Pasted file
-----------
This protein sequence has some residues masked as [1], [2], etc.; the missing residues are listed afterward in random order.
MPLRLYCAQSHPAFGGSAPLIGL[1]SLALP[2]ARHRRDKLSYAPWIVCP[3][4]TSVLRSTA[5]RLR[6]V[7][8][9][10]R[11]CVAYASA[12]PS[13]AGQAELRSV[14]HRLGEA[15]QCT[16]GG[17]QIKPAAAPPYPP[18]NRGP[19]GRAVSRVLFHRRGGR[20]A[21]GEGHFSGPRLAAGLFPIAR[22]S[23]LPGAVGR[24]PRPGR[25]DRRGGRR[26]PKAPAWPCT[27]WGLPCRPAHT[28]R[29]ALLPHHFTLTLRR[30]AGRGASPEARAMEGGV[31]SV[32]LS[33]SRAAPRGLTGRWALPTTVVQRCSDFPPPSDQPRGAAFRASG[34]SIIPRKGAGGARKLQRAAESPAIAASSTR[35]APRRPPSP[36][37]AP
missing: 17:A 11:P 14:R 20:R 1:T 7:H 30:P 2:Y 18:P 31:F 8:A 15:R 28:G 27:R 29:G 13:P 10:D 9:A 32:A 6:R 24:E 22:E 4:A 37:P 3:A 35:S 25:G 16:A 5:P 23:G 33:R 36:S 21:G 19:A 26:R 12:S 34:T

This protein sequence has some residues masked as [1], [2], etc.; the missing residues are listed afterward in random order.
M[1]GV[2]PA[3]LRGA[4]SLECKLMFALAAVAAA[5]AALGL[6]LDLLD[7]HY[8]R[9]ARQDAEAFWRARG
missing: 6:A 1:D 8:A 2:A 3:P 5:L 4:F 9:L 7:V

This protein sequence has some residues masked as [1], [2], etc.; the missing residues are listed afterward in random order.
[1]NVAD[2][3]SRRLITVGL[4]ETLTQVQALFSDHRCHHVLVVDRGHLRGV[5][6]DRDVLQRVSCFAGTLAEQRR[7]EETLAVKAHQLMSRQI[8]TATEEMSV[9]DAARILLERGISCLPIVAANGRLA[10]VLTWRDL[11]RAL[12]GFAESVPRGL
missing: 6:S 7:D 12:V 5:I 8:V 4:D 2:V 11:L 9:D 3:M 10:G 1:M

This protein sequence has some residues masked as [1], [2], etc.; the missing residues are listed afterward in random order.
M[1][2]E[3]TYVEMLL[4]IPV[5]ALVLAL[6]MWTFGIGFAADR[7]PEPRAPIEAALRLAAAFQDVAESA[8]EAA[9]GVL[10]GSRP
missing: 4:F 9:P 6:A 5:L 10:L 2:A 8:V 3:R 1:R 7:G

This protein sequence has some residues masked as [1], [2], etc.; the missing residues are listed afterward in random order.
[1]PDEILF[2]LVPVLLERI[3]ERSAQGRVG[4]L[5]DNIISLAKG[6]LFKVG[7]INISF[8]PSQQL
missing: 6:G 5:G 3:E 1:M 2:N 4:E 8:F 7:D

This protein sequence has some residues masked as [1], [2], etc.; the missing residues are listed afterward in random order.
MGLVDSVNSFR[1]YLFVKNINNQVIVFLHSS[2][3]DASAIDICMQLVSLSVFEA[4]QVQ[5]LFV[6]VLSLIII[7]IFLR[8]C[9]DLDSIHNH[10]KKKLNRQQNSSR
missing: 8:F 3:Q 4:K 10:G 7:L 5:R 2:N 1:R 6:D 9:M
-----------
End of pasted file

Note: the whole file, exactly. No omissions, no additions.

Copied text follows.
This protein sequence has some residues masked as [1], [2], etc.; the missing residues are listed afterward in random order.
MPLRLYCAQSHPAFGGSAPLIGL[1]SLALP[2]ARHRRDKLSYAPWIVCP[3][4]TSVLRSTA[5]RLR[6]V[7][8][9][10]R[11]CVAYASA[12]PS[13]AGQAELRSV[14]HRLGEA[15]QCT[16]GG[17]QIKPAAAPPYPP[18]NRGP[19]GRAVSRVLFHRRGGR[20]A[21]GEGHFSGPRLAAGLFPIAR[22]S[23]LPGAVGR[24]PRPGR[25]DRRGGRR[26]PKAPAWPCT[27]WGLPCRPAHT[28]R[29]ALLPHHFTLTLRR[30]AGRGASPEARAMEGGV[31]SV[32]LS[33]SRAAPRGLTGRWALPTTVVQRCSDFPPPSDQPRGAAFRASG[34]SIIPRKGAGGARKLQRAAESPAIAASSTR[35]APRRPPSP[36][37]AP
missing: 17:A 11:P 14:R 20:R 1:T 7:H 30:P 2:Y 18:P 31:F 8:A 15:R 28:G 27:R 29:G 13:P 10:D 9:A 32:A 6:R 24:E 22:E 4:A 37:P 3:A 35:S 25:G 16:A 5:P 23:G 33:R 36:S 21:G 19:A 26:R 12:S 34:T

This protein sequence has some residues masked as [1], [2], etc.; the missing residues are listed afterward in random order.
M[1]GV[2]PA[3]LRGA[4]SLECKLMFALAAVAAA[5]AALGL[6]LDLLD[7]HY[8]R[9]ARQDAEAFWRARG
missing: 6:A 1:D 8:A 2:A 3:P 5:L 4:F 9:L 7:V

This protein sequence has some residues masked as [1], [2], etc.; the missing residues are listed afterward in random order.
[1]NVAD[2][3]SRRLITVGL[4]ETLTQVQALFSDHRCHHVLVVDRGHLRGV[5][6]DRDVLQRVSCFAGTLAEQRR[7]EETLAVKAHQLMSRQI[8]TATEEMSV[9]DAARILLERGISCLPIVAANGRLA[10]VLTWRDL[11]RAL[12]GFAESVPRGL
missing: 6:S 7:D 12:V 5:I 8:V 4:D 2:V 11:L 9:D 3:M 10:G 1:M

This protein sequence has some residues masked as [1], [2], etc.; the missing residues are listed afterward in random order.
M[1][2]E[3]TYVEMLL[4]IPV[5]ALVLAL[6]MWTFGIGFAADR[7]PEPRAPIEAALRLAAAFQDVAESA[8]EAA[9]GVL[10]GSRP
missing: 4:F 9:P 6:A 5:L 10:L 2:A 8:V 3:R 1:R 7:G

This protein sequence has some residues masked as [1], [2], etc.; the missing residues are listed afterward in random order.
[1]PDEILF[2]LVPVLLERI[3]ERSAQGRVG[4]L[5]DNIISLAKG[6]LFKVG[7]INISF[8]PSQQL
missing: 6:G 5:G 3:E 1:M 2:N 4:E 8:F 7:D

This protein sequence has some residues masked as [1], [2], etc.; the missing residues are listed afterward in random order.
MGLVDSVNSFR[1]YLFVKNINNQVIVFLHSS[2][3]DASAIDICMQLVSLSVFEA[4]QVQ[5]LFV[6]VLSLIII[7]IFLR[8]C[9]DLDSIHNH[10]KKKLNRQQNSSR
missing: 8:F 3:Q 4:K 10:G 7:L 5:R 2:N 1:R 6:D 9:M